Migraine is a chronic disabling neurologic condition that can be treated with a combination of both pharmacologic and complementary and integrative health options.
With the growing interest in the US population in the use of nonpharmacologic treatments, we reviewed the evidence for supplements and behavioral interventions used for migraine prevention.
Supplements reviewed included vitamins, minerals, and certain herbal preparations. Behavioral interventions reviewed included cognitive behavioral therapy, biofeedback, relaxation, the third-wave therapies, acupuncture, hypnosis, and aerobic exercise.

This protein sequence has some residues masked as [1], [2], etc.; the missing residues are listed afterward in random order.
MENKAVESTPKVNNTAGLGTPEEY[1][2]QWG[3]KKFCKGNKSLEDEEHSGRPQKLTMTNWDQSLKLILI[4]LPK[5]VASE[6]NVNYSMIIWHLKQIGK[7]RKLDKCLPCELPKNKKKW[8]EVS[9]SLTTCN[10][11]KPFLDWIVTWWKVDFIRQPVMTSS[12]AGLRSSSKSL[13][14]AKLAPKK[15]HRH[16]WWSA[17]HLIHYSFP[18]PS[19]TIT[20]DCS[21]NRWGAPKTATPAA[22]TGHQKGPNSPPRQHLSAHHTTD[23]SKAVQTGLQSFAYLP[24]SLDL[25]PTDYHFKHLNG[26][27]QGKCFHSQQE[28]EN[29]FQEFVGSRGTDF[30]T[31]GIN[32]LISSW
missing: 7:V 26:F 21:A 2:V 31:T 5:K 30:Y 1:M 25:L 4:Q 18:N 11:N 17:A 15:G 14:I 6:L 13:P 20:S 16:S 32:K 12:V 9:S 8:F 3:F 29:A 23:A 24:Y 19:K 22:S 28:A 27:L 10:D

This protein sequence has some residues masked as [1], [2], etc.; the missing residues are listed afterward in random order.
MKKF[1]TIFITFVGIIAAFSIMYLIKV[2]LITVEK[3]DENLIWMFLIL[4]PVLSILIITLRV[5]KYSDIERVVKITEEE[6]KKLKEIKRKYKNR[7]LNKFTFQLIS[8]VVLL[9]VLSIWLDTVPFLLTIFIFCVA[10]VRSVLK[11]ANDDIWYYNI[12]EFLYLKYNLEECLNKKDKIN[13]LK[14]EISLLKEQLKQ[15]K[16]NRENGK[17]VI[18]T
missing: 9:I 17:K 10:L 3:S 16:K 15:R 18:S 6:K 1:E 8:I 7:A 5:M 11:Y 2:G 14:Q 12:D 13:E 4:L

This article should provide an appreciation for the wide range of nonpharmacologic therapies that might be offered to patients in place of or in addition to migraine-preventive medications.
Departments of Neurology (PSP, MTM) and Population Health (MTM), NYU Langone Health, New York, New York.
Address correspondence to Mia T. Minen, MD, MPH, Department of Neurology, NYU Langone Health, 222 East, 41st Street, 9th Floor, New York, NY 10017; E-mail: firstname.lastname@example.org
M. T. Minen has funding from NCCIH K 23 AT009706-01.
The author reports no conflicts of interest.